The Koshu Grape and Vineyards

The Koshu grape is the only indigenous vitis vinifera grape in Japan and has been documented since the 8th Century. The fruit has thick pink skins with a bitter component and does not produce high sugar levels like other traditional European varietals. The grapes are typically grown in the Yamanashi and Nagano prefectures west of Tokyo and were considered a delicacy to the historical leaders in Japan. Koshu grapes were originally grown as table grapes which emphasized appearance, high sugar concentration and mass production. In order for this to be achieved, table grapes are grown in canopies (pergola) where each vine yields over 200 grapes. Contrastingly, wine grapes are grown for low yields to maximize concentration of flavor and appearance is less significant.

Top viticulture expert, Glen Creasy from Lincoln University in New Zealand, was brought to Japan to help us establish Koshu grape vineyards. With his experience in New Zealand’s climates and terrains, he was able to introduce new viticultural techniques to efficiently produce quality wines in Japan.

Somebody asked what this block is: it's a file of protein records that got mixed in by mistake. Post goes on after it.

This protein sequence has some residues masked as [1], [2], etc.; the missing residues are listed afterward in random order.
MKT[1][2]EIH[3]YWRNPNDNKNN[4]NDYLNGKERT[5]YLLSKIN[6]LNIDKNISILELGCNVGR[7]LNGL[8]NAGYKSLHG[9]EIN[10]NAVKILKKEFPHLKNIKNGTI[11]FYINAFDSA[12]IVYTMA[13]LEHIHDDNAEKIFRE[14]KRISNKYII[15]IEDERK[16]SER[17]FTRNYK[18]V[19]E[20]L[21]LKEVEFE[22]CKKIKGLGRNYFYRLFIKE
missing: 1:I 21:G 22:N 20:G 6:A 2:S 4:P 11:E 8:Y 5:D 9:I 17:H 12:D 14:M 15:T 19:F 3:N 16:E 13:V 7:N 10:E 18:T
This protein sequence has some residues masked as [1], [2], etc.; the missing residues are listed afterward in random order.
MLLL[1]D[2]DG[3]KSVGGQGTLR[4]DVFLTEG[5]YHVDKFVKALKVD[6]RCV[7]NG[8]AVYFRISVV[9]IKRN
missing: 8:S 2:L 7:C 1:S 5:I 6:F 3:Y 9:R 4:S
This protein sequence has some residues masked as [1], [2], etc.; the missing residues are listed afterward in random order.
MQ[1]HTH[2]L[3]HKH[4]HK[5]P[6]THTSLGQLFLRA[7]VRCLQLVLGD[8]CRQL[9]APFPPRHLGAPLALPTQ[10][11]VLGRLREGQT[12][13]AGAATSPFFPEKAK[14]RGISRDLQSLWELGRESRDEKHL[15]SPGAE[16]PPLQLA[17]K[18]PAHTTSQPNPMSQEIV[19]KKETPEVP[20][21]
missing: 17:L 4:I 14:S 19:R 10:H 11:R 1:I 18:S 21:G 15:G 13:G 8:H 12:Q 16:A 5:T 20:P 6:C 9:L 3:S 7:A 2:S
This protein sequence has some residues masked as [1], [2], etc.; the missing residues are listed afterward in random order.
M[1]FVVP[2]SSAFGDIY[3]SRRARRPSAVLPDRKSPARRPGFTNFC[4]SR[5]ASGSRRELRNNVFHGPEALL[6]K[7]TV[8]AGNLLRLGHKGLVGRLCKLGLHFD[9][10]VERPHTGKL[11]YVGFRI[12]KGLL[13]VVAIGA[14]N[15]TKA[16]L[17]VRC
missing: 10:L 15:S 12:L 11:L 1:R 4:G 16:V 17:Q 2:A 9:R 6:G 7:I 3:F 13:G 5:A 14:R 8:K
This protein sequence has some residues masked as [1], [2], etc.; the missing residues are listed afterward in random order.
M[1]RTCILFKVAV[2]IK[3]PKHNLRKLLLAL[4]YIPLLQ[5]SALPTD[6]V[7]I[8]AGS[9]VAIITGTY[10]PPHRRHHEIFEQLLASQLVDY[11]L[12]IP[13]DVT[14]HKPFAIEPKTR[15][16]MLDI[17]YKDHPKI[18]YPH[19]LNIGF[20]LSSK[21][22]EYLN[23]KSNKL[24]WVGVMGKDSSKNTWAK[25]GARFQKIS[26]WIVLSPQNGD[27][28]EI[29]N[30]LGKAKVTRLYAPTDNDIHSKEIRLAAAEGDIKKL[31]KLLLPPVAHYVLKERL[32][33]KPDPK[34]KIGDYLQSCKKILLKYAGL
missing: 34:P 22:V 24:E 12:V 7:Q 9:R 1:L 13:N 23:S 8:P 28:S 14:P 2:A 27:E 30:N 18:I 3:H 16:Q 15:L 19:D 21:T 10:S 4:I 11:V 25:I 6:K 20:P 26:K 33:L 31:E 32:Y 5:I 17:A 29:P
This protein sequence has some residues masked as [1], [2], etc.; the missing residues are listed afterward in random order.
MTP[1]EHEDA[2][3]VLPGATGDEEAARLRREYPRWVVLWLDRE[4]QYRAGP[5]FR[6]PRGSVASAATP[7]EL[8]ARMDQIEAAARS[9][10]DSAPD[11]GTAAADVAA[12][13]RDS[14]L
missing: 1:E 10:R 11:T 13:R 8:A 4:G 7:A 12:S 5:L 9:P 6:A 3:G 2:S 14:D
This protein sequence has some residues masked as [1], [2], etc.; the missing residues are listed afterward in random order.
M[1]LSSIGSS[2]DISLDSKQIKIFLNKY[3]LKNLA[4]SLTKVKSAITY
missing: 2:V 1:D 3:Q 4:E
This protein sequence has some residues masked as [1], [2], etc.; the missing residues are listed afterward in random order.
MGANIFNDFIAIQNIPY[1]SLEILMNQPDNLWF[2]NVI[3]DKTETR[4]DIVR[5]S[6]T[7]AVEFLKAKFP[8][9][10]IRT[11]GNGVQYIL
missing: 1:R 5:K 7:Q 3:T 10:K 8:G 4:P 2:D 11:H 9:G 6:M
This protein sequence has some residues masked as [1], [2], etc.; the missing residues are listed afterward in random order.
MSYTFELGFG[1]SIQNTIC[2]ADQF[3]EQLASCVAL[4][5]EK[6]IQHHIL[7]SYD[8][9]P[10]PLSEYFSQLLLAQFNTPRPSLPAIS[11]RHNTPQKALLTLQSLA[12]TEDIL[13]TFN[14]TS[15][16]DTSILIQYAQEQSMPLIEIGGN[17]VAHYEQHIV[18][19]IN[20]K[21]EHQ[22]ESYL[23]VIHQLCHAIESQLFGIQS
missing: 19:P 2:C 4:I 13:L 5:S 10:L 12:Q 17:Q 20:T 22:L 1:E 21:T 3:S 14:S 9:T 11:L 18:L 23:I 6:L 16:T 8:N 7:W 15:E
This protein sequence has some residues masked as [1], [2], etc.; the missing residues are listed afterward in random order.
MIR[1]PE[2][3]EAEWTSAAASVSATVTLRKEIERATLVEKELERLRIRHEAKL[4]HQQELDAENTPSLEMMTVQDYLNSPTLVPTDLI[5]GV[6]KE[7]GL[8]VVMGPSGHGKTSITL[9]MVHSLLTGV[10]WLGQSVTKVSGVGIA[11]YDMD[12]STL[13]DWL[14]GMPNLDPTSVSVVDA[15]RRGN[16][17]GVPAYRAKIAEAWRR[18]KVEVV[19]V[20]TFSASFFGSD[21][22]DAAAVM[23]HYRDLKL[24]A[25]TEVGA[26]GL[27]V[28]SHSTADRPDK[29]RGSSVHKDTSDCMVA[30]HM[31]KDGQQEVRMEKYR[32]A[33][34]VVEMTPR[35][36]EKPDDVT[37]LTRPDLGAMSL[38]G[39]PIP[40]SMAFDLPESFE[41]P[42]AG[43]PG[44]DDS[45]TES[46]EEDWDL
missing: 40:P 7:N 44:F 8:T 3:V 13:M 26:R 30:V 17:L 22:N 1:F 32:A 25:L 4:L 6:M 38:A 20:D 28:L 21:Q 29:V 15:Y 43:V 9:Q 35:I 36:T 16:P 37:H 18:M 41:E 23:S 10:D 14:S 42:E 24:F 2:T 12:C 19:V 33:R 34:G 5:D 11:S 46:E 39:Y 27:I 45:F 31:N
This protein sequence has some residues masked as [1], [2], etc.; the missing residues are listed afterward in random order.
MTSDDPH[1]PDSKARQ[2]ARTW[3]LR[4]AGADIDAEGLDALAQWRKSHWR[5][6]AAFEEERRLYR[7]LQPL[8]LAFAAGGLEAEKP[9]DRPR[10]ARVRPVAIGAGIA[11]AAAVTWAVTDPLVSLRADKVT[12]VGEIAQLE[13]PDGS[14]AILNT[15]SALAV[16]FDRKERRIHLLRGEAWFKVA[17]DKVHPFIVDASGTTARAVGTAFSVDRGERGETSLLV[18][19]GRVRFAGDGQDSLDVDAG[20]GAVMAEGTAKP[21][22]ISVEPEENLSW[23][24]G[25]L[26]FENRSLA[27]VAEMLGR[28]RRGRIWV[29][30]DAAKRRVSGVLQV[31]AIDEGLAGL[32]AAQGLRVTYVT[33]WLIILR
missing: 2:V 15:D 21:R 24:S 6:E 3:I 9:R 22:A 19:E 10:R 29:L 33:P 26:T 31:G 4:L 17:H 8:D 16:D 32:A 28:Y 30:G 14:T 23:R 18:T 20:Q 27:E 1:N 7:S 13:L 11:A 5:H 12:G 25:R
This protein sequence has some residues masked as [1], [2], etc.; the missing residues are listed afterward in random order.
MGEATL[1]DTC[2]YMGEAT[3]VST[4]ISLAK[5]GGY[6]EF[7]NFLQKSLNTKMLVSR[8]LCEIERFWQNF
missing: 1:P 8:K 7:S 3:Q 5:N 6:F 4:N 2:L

Technology and research discovered the most efficient methods to growing grapes for wine. The result is VSP (vertical shoot positioning) where grapes are grown in trellises to allow for maximum sun exposure to promote grape ripening and prevent disease. All European and internationally recognized wine grapes are grown in this fashion. Since Koshu grapes were originally grown for making food, at first we struggled to find high quality fruit to produce our wine. Over the years, we worked closely with farmers to plant new vines and improve their current vineyards to produce grapes suitable for making a world-class wine.

We currently produce and manage Koshu grapes at ten different vineyards located around Japan and continue to research the best conditions for the Koshu grape.